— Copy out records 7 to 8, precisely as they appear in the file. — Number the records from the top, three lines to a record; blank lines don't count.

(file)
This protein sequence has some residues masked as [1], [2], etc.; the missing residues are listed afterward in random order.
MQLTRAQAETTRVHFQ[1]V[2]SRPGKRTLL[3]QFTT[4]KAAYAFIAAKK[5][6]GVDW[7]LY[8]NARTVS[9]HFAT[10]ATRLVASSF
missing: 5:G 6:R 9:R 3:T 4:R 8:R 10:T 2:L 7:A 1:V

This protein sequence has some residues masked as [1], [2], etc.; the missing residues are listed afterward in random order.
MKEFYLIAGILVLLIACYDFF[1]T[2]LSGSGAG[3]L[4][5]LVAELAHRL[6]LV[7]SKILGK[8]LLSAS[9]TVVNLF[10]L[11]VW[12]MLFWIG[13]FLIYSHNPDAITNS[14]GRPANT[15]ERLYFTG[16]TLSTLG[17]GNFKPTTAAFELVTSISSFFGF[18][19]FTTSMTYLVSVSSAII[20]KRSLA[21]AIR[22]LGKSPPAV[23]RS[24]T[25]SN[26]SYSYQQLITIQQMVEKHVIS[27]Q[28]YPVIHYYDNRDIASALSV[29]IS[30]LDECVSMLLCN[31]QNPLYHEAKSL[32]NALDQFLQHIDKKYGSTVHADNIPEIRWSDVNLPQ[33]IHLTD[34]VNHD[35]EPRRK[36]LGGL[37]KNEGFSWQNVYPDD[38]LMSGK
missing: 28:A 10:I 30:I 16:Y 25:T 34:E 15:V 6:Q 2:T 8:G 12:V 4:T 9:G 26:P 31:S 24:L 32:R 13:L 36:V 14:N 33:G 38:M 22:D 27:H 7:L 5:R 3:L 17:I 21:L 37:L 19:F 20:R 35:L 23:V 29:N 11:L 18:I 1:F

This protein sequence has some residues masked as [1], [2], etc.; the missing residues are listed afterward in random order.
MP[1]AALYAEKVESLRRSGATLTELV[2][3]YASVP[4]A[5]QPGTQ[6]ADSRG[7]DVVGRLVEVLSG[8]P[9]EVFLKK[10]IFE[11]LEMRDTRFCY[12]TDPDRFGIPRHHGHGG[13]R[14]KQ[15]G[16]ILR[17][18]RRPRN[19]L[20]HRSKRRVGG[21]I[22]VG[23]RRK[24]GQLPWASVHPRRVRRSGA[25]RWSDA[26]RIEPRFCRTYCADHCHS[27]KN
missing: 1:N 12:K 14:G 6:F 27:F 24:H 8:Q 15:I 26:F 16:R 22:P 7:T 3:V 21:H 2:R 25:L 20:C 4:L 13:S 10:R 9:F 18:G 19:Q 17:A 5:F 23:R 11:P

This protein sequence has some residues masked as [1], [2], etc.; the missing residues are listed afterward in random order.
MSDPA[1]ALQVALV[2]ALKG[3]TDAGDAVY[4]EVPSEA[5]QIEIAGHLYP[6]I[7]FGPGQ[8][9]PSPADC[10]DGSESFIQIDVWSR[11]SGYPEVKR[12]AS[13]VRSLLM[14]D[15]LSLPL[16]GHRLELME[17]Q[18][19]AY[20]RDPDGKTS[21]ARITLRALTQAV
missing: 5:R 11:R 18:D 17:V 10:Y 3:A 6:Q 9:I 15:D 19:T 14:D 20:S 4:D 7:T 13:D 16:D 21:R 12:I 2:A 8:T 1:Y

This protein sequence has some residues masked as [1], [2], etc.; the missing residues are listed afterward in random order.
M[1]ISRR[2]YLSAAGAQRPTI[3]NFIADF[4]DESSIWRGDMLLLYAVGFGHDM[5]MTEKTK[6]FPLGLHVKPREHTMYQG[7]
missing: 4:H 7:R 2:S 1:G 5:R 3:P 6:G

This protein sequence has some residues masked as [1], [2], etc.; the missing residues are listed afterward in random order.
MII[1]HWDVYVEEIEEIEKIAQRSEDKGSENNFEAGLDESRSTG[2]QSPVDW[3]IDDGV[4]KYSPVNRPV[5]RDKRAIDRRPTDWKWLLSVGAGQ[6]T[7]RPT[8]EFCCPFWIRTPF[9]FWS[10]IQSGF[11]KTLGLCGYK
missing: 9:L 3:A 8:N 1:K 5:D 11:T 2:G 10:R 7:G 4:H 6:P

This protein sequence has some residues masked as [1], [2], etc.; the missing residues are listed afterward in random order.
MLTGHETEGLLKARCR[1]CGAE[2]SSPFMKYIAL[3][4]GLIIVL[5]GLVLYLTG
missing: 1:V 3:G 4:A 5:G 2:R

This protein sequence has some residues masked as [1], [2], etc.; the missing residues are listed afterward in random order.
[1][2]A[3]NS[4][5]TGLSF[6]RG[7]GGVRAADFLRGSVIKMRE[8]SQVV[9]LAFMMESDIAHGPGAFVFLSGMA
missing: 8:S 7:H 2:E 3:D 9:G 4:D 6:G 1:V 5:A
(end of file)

This protein sequence has some residues masked as [1], [2], etc.; the missing residues are listed afterward in random order.
MLTGHETEGLLKARCR[1]CGAE[2]SSPFMKYIAL[3][4]GLIIVL[5]GLVLYLTG
missing: 1:V 3:G 4:A 5:G 2:R

This protein sequence has some residues masked as [1], [2], etc.; the missing residues are listed afterward in random order.
[1][2]A[3]NS[4][5]TGLSF[6]RG[7]GGVRAADFLRGSVIKMRE[8]SQVV[9]LAFMMESDIAHGPGAFVFLSGMA
missing: 8:S 7:H 2:E 3:D 9:G 4:D 6:G 1:V 5:A